A third-party API integration adds external data to the internally developed app to enhance its features. The best example of a third-party API, commonly integrated, are the payment gateways. Imagine the time that would be required to build this code from scratch when an external component is already available?
Why do third-party APIs have such importance in the application programming world? Picture this, when you go to a restaurant, you choose from the menu and give your order to the waiter, he or she takes your order to the kitchen where the chef prepares your order and brings back your appetizing meal. In this scenario, the waiter is the third-party API whose only job is to communicate requests to an external system that will deliver a finished result back to your app. There is hardly any effort from your side in this whole transaction. – except of course a cost outlay.
API integration with third-party solutions is one of the most efficient methods for online businesses to provide new services in the shortest possible time.
How do Third Party API Integrations work?
In a nutshell, API describes how one computer program interacts with another. Classes, procedures, functions, structures, and constants are all part of it.
Different types of APIs
There are public APIs that can be used by any developer, such as social media bots but there are more types of APIs, based in how they function.
1. Public or Free APIs
A public API or open API is free to access by any outside business or developer. Public APIs usually have an easier authentication and authorization process. The most common open APIs are those provided by Google to access its many products like Adsense, Google Maps and AMP. WordPress also has numerous categories of open APIs to expand WordPress capabilities. The Telegram API is a free messaging service that also allows businesses to build their own version with full customization of the design.
The best APIs, even free ones, must have good API documentation that is constantly updated. Always go through the API documentation before integrating an API. Security in public APIs is maintained by providing a free key to those integrating their APIs so that your calls to the API from your own App are not intercepted by unauthorized actors.
2. Partner APIs
These APIs facilitate business-to-business processes and are only available to authorized subscribers. For example, if your app wants to connect to an external CRM provided by a vendor, then an API will be provided by the vendor to connect internal data systems with external parties. Businesses that use HubSpot marketing CRM for example, use partner APIs. Partner APIs usually have a license agreement and have higher authentication, authorization, and security mechanisms in place. Similar is the case with payment gateway APIs.
3. Internal APIs
These are private APIs that are intended for use only within the business enterprise. For example, data sharing between HR and payroll systems. Internal APIs can greatly reduce development time by creating an interface that accesses company’s backend information and then distributing it publicly. News Today and Guardian media use a number of internal APIs to speed up their app development process. So, while internal APIs are not truly be third-party, they are an important API type.
Commonly used third-party integrations for your App
Modern apps, whether business or consumer facing need to use external tools like social-logins, online payments etc. No app can be developed in isolation. While there are numerous third party application interfaces by different providers, these are the ones most commonly used:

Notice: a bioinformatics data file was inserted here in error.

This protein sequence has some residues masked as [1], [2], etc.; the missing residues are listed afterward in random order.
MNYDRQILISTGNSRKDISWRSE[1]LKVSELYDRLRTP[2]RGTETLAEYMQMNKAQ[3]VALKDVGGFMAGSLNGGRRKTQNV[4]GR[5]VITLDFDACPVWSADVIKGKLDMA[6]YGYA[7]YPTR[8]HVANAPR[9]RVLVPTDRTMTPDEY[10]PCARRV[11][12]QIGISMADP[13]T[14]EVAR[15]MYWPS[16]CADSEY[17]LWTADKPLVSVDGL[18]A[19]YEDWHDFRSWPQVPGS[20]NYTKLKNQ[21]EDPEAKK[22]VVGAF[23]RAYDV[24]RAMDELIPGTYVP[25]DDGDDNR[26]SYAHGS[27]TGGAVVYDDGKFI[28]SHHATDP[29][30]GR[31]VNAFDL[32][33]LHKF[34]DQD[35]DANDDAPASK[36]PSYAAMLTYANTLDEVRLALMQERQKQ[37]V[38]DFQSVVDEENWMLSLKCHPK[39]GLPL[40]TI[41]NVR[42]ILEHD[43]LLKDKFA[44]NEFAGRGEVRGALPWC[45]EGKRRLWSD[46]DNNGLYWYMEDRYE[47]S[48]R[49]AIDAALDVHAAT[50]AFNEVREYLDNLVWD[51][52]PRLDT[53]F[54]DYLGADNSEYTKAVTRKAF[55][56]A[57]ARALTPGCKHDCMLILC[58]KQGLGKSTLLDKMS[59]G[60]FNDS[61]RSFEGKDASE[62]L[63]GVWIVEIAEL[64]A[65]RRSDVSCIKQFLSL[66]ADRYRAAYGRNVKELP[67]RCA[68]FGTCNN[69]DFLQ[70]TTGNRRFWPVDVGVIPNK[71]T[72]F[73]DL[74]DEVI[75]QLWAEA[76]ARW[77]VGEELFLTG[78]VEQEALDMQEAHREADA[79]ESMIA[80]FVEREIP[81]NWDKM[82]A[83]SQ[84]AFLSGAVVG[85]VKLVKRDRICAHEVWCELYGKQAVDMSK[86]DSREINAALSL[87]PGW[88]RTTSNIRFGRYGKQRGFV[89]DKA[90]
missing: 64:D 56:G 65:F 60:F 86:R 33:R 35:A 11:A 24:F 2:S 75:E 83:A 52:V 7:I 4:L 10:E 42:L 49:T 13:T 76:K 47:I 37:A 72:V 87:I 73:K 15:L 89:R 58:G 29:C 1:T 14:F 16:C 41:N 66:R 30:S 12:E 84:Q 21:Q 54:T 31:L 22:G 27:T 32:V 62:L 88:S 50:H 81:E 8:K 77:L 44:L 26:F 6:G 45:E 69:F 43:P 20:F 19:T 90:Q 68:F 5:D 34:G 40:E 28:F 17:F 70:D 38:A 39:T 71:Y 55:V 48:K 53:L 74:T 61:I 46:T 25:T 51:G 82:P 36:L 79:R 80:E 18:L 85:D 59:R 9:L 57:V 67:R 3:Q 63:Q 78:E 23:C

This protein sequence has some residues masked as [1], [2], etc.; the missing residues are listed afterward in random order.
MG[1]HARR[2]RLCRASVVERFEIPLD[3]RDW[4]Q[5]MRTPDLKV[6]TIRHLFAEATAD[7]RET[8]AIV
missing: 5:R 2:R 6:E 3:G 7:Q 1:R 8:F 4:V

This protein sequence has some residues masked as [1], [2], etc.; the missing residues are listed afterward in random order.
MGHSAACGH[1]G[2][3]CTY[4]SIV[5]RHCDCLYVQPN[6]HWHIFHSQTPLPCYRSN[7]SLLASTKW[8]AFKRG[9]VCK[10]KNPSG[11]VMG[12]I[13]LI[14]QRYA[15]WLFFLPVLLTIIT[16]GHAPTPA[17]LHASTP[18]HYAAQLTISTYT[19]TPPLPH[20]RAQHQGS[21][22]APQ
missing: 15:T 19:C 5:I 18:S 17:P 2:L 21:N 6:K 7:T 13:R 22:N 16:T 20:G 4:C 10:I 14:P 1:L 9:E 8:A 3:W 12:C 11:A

Chat: The chat feature is commonly used to coordinate customer service and to provide users with instant online guidance. Whatsapp integration into apps has become inceasingly popula, so too are others like Zendesk Support and LiveChat. Third-party integrations have advanced features which would be impossible for businesses to develop from scratch.
Access and Authorization: We discussed social login before. This authorization method is commonly ised by many apps for quick user authentication. There are other authorization services available if you’re working on a corporate app where social logins are not used. For example, you might set up a single sign-on for all systems under the corporate domain or utilise an external cloud directory to keep track of all clients.
Polls: Polls are used in a variety of apps to assess the quality of customer service or give feedback on products or services. In corporate apps, you may also vote on workflow-related concerns or collect ideas for a product upgrade. Form.io and Typeform are two popular api integrations.
Payments: Almost every site and app now accepts credit card and wallet payments. All apps use third party APIs that lets you connect to a payment gateway. Payment gateways can also manage refunds, set up recurring charges, change currencies, and so on, in addition to regular payments. PayPal, Braintree, and Stripe are all common connectors.
Geolocation: Geolocation is used by a large variety of services. Banking apps use it to display nearby ATMs and bank branches, food delivery apps help customers to track their delivery, real estate apps plot routes and so on. Clients benefit from built-in geolocation, which improves the user experience. Google Maps API and Google Directions API are popular geolocation integrations.
Related read: Geolocation App Development: Do’s and Don’ts
Before deciding to use third party integrations, always weigh the advantages along with the financial risks. The most important piece of advice we can provide you, as a mobile app development company with 18 yrs in this space, is to question the necessity and logic of a particular integration for your app, and to constantly keep your target audience in mind. After all, the fundamental goal of your online application is to improve the user experience, not to make it more difficult.